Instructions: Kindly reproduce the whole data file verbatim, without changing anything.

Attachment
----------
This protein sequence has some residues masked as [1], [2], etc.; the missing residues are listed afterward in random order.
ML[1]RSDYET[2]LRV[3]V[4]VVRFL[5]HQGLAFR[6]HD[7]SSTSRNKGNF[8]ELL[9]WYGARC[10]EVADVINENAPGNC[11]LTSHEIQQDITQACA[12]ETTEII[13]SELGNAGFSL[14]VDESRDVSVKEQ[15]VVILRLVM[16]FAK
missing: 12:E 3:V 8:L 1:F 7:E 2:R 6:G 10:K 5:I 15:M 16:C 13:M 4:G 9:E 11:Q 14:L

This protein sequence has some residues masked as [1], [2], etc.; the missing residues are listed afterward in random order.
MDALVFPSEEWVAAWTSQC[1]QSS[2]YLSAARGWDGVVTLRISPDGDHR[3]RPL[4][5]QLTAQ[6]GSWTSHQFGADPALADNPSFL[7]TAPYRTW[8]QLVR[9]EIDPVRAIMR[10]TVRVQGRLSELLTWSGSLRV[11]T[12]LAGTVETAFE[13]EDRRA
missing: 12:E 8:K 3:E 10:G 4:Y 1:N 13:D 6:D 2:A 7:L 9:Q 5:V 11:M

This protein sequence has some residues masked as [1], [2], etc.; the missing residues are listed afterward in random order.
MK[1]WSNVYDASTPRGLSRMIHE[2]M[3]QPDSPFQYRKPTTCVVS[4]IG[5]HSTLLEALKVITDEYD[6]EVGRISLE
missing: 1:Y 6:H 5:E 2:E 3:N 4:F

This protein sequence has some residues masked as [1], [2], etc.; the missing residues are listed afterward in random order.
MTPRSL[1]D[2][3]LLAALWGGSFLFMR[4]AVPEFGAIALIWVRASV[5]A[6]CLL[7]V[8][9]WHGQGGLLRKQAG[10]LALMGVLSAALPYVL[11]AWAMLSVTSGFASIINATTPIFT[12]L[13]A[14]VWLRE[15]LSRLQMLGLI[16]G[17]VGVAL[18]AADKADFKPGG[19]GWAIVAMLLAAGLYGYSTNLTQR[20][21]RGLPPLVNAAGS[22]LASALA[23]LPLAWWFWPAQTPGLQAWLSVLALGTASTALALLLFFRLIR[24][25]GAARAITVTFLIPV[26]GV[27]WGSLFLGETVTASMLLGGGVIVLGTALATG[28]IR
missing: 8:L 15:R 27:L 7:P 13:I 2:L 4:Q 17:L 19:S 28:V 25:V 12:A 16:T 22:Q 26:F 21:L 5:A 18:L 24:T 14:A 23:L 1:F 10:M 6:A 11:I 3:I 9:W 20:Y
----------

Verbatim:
This protein sequence has some residues masked as [1], [2], etc.; the missing residues are listed afterward in random order.
ML[1]RSDYET[2]LRV[3]V[4]VVRFL[5]HQGLAFR[6]HD[7]SSTSRNKGNF[8]ELL[9]WYGARC[10]EVADVINENAPGNC[11]LTSHEIQQDITQACA[12]ETTEII[13]SELGNAGFSL[14]VDESRDVSVKEQ[15]VVILRLVM[16]FAK
missing: 12:E 3:V 8:L 1:F 7:E 2:R 6:G 10:K 5:I 15:M 16:C 13:M 4:G 9:E 11:Q 14:L

This protein sequence has some residues masked as [1], [2], etc.; the missing residues are listed afterward in random order.
MDALVFPSEEWVAAWTSQC[1]QSS[2]YLSAARGWDGVVTLRISPDGDHR[3]RPL[4][5]QLTAQ[6]GSWTSHQFGADPALADNPSFL[7]TAPYRTW[8]QLVR[9]EIDPVRAIMR[10]TVRVQGRLSELLTWSGSLRV[11]T[12]LAGTVETAFE[13]EDRRA
missing: 12:E 8:K 3:E 10:G 4:Y 1:N 13:D 6:D 2:A 7:L 9:Q 5:V 11:M

This protein sequence has some residues masked as [1], [2], etc.; the missing residues are listed afterward in random order.
MK[1]WSNVYDASTPRGLSRMIHE[2]M[3]QPDSPFQYRKPTTCVVS[4]IG[5]HSTLLEALKVITDEYD[6]EVGRISLE
missing: 1:Y 6:H 5:E 2:E 3:N 4:F

This protein sequence has some residues masked as [1], [2], etc.; the missing residues are listed afterward in random order.
MTPRSL[1]D[2][3]LLAALWGGSFLFMR[4]AVPEFGAIALIWVRASV[5]A[6]CLL[7]V[8][9]WHGQGGLLRKQAG[10]LALMGVLSAALPYVL[11]AWAMLSVTSGFASIINATTPIFT[12]L[13]A[14]VWLRE[15]LSRLQMLGLI[16]G[17]VGVAL[18]AADKADFKPGG[19]GWAIVAMLLAAGLYGYSTNLTQR[20][21]RGLPPLVNAAGS[22]LASALA[23]LPLAWWFWPAQTPGLQAWLSVLALGTASTALALLLFFRLIR[24][25]GAARAITVTFLIPV[26]GV[27]WGSLFLGETVTASMLLGGGVIVLGTALATG[28]IR
missing: 8:L 15:R 27:L 7:P 13:I 2:L 4:Q 17:L 19:S 28:V 25:V 12:A 16:T 22:Q 26:F 21:L 5:A 18:L 24:T 14:A 23:L 1:F 10:M 6:A 11:I 3:I 9:W 20:Y